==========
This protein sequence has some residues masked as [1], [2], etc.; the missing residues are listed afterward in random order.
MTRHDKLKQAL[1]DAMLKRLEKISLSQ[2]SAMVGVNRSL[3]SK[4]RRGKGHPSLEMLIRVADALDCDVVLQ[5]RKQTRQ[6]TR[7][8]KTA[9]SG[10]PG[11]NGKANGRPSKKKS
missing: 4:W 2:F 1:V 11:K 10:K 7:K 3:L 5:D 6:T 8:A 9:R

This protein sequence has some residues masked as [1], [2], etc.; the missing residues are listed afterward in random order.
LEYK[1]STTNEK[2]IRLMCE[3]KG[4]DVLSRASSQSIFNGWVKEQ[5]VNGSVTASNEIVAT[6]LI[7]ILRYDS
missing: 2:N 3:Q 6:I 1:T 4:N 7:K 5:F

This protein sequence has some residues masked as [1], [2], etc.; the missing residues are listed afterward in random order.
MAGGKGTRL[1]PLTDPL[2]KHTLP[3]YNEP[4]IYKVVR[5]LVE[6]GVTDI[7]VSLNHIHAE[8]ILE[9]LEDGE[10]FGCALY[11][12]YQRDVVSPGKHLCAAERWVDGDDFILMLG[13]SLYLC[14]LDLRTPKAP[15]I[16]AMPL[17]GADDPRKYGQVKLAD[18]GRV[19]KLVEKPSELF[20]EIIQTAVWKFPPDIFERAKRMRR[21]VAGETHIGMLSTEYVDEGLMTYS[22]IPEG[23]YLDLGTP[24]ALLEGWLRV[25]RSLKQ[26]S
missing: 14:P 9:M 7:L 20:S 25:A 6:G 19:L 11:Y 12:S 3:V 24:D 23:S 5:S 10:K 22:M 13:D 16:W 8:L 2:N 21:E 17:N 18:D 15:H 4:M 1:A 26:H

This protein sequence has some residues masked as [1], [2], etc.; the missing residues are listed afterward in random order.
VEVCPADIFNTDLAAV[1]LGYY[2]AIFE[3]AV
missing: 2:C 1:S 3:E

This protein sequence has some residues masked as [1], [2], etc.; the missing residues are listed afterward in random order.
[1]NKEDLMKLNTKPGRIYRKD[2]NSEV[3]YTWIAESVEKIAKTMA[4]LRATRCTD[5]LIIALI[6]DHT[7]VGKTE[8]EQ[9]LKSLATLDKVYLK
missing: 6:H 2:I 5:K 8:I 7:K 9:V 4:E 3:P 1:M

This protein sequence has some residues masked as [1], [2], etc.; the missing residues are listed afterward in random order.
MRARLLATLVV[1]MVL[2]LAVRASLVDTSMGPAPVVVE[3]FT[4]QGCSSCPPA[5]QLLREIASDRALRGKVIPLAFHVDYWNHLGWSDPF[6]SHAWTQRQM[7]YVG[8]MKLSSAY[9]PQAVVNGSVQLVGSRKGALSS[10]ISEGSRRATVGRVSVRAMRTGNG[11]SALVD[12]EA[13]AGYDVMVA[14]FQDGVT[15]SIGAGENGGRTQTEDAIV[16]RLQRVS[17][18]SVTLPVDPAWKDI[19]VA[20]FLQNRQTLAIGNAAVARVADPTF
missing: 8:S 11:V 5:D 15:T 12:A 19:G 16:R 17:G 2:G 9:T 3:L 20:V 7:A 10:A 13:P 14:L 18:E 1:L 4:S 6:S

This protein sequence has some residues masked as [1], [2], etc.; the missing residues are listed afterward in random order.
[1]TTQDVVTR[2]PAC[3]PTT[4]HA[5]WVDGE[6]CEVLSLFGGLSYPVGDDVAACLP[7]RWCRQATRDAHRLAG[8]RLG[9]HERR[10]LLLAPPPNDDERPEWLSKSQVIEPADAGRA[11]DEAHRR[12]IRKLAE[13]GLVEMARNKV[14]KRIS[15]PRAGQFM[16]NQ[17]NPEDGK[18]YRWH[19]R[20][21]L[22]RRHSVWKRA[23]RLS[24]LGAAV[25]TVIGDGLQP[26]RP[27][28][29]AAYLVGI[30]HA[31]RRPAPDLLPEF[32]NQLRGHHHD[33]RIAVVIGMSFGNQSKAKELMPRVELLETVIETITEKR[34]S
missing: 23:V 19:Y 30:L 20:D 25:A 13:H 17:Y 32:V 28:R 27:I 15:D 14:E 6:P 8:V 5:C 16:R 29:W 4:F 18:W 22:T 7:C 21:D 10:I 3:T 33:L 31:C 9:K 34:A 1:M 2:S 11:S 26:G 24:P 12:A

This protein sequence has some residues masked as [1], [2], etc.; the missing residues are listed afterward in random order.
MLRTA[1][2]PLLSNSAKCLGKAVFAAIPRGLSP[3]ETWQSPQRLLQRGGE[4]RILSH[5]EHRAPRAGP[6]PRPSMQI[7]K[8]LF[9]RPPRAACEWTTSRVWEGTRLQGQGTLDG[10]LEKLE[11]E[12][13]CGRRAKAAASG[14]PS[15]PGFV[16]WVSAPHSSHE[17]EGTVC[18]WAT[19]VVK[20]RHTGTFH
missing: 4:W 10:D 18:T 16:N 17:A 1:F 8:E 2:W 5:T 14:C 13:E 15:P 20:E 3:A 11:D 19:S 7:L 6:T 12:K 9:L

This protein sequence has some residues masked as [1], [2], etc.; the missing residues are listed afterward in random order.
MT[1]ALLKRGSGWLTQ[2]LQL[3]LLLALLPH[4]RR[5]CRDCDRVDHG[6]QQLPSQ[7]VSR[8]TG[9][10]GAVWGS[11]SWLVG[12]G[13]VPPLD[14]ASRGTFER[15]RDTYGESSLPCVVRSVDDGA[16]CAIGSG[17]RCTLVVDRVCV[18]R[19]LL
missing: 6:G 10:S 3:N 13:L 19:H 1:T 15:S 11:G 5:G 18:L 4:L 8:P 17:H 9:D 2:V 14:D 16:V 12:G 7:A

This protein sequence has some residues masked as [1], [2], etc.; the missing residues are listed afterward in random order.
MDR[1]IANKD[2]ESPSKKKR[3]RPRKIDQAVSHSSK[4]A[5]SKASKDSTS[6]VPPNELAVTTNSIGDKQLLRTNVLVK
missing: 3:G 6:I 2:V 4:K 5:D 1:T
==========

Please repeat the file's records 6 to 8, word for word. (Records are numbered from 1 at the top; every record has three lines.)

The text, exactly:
This protein sequence has some residues masked as [1], [2], etc.; the missing residues are listed afterward in random order.
MRARLLATLVV[1]MVL[2]LAVRASLVDTSMGPAPVVVE[3]FT[4]QGCSSCPPA[5]QLLREIASDRALRGKVIPLAFHVDYWNHLGWSDPF[6]SHAWTQRQM[7]YVG[8]MKLSSAY[9]PQAVVNGSVQLVGSRKGALSS[10]ISEGSRRATVGRVSVRAMRTGNG[11]SALVD[12]EA[13]AGYDVMVA[14]FQDGVT[15]SIGAGENGGRTQTEDAIV[16]RLQRVS[17][18]SVTLPVDPAWKDI[19]VA[20]FLQNRQTLAIGNAAVARVADPTF
missing: 8:S 11:V 5:D 15:T 12:A 19:G 16:R 17:G 2:G 9:T 3:L 20:V 7:A 10:A 13:P 14:L 18:E 1:L 4:S 6:S

This protein sequence has some residues masked as [1], [2], etc.; the missing residues are listed afterward in random order.
[1]TTQDVVTR[2]PAC[3]PTT[4]HA[5]WVDGE[6]CEVLSLFGGLSYPVGDDVAACLP[7]RWCRQATRDAHRLAG[8]RLG[9]HERR[10]LLLAPPPNDDERPEWLSKSQVIEPADAGRA[11]DEAHRR[12]IRKLAE[13]GLVEMARNKV[14]KRIS[15]PRAGQFM[16]NQ[17]NPEDGK[18]YRWH[19]R[20][21]L[22]RRHSVWKRA[23]RLS[24]LGAAV[25]TVIGDGLQP[26]RP[27][28][29]AAYLVGI[30]HA[31]RRPAPDLLPEF[32]NQLRGHHHD[33]RIAVVIGMSFGNQSKAKELMPRVELLETVIETITEKR[34]S
missing: 23:V 19:Y 30:L 20:D 25:A 13:H 17:Y 32:V 28:R 27:I 15:D 14:E 6:P 8:V 5:C 16:R 29:W 4:F 18:W 22:T 7:C 21:D 10:I 3:T 33:L 31:C 9:K 34:A 1:M 2:S 11:S 26:G 24:P 12:A

This protein sequence has some residues masked as [1], [2], etc.; the missing residues are listed afterward in random order.
MLRTA[1][2]PLLSNSAKCLGKAVFAAIPRGLSP[3]ETWQSPQRLLQRGGE[4]RILSH[5]EHRAPRAGP[6]PRPSMQI[7]K[8]LF[9]RPPRAACEWTTSRVWEGTRLQGQGTLDG[10]LEKLE[11]E[12][13]CGRRAKAAASG[14]PS[15]PGFV[16]WVSAPHSSHE[17]EGTVC[18]WAT[19]VVK[20]RHTGTFH
missing: 4:W 10:D 18:T 16:N 17:A 1:F 8:E 2:W 5:T 14:C 13:E 15:P 20:E 3:A 11:D 19:S 7:L 6:T 12:K 9:L